Earlier this year, one of our landlords who lives locally stopped by his rental property, knocked on the door, introduced himself and let the tenant know that he wanted to sell the home at some point in the future, so he offered to be flexible if the tenant had any interest in terminating the lease early. (Sorry M.R. you know this post is about you!). Coincidentally, the tenant had been thinking about buying a home, so a week later, he ratified a contract to purchase a new home and let the landlord know that he’d be moving out within a month. Certainly, that isn’t what the landlord meant when he said he’d be flexible; he assumed the tenant would provide a 60 to 90 day notice, and would likely do so in the springtime. He did not anticipate that the tenant would take immediate action and expect to be let out of the lease within the month. Fortunately, the owner was able to further negotiate and we prepared a lease termination agreement that worked out well for him, but the communication initiated by the landlord set off a very unexpected series of events that needed swift reaction.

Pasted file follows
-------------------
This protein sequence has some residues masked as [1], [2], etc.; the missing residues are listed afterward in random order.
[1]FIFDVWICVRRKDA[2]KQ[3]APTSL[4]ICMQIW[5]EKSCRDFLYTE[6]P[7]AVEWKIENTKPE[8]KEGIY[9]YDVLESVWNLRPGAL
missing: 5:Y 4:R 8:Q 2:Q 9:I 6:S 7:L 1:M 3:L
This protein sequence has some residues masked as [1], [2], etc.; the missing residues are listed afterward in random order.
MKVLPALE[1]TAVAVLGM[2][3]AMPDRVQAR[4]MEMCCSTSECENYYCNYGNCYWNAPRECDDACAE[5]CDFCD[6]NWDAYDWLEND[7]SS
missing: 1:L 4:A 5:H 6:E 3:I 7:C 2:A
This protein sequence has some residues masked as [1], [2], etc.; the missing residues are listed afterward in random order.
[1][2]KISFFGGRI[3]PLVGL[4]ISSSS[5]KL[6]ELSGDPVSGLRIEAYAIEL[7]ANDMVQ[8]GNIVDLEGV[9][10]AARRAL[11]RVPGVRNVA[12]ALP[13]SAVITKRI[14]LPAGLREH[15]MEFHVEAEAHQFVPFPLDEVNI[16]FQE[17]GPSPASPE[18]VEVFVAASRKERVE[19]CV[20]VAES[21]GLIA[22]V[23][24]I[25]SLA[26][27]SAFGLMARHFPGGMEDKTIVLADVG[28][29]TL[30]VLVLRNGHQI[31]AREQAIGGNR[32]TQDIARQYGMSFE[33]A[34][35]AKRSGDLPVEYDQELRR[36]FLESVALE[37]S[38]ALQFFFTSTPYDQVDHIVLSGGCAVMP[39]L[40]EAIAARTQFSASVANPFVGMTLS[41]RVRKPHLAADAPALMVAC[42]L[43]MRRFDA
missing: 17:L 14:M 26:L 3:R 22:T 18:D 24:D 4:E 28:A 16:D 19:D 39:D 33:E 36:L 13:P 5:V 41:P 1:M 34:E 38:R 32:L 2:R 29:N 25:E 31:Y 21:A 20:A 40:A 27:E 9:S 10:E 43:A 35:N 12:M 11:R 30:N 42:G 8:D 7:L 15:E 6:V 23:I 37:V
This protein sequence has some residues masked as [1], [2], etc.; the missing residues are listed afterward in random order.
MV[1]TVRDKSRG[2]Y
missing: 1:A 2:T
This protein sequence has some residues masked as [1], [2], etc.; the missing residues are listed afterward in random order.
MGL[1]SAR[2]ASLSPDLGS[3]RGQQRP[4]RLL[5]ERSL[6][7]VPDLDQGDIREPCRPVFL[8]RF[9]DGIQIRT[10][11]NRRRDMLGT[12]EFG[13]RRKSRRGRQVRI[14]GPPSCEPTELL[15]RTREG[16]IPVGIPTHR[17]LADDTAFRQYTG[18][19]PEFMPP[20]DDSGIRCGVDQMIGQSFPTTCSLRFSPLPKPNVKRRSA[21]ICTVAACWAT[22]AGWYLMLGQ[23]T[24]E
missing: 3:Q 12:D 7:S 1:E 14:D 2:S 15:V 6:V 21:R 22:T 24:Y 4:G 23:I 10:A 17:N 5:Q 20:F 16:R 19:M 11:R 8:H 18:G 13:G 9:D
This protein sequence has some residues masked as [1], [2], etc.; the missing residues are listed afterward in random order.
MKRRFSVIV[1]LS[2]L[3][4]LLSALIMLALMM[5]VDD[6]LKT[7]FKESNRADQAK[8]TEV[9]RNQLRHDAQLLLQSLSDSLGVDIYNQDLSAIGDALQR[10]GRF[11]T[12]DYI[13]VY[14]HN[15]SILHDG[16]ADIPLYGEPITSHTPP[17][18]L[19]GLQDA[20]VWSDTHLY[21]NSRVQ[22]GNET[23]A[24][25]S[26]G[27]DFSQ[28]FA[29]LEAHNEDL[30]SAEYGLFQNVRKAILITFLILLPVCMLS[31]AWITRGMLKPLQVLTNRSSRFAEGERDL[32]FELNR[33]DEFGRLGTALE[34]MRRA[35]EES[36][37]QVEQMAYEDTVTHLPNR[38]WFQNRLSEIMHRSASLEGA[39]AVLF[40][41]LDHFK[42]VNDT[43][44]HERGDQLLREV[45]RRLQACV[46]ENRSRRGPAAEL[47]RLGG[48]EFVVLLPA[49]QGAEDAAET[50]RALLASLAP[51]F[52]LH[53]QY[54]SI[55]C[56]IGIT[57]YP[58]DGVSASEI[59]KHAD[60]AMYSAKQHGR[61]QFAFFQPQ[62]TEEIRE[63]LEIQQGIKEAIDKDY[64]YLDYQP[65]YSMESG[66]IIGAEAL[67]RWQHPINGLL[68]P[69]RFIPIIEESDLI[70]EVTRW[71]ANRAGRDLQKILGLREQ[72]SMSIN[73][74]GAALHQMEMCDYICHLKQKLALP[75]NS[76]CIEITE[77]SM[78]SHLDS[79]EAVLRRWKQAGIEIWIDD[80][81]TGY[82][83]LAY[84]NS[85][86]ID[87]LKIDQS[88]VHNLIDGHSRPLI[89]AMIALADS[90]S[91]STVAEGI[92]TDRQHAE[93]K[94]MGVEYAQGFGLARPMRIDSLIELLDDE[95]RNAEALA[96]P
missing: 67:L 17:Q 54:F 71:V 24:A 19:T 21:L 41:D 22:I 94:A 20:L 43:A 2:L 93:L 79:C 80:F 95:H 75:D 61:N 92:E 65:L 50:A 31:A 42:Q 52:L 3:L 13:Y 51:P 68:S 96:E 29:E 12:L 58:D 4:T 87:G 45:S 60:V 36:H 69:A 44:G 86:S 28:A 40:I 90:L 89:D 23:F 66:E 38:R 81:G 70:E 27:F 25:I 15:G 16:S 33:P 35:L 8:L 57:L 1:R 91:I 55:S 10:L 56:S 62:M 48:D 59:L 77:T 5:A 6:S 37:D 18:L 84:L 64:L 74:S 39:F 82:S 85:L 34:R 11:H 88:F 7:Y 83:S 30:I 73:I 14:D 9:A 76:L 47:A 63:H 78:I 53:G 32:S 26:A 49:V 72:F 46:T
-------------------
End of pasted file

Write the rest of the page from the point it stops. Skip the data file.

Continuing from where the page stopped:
We find that conversations between landlords often lead to miscommunications or discussions of options that are inconsistent with the provisions of the lease. In order for us to best support the landlords’ interests during our management term, we prefer to manage all communications with the tenants and will not share the owner’s contact info with the tenants. We are committed to providing quality management services and believe that control of the communication with the tenant is an important and critical part of that process.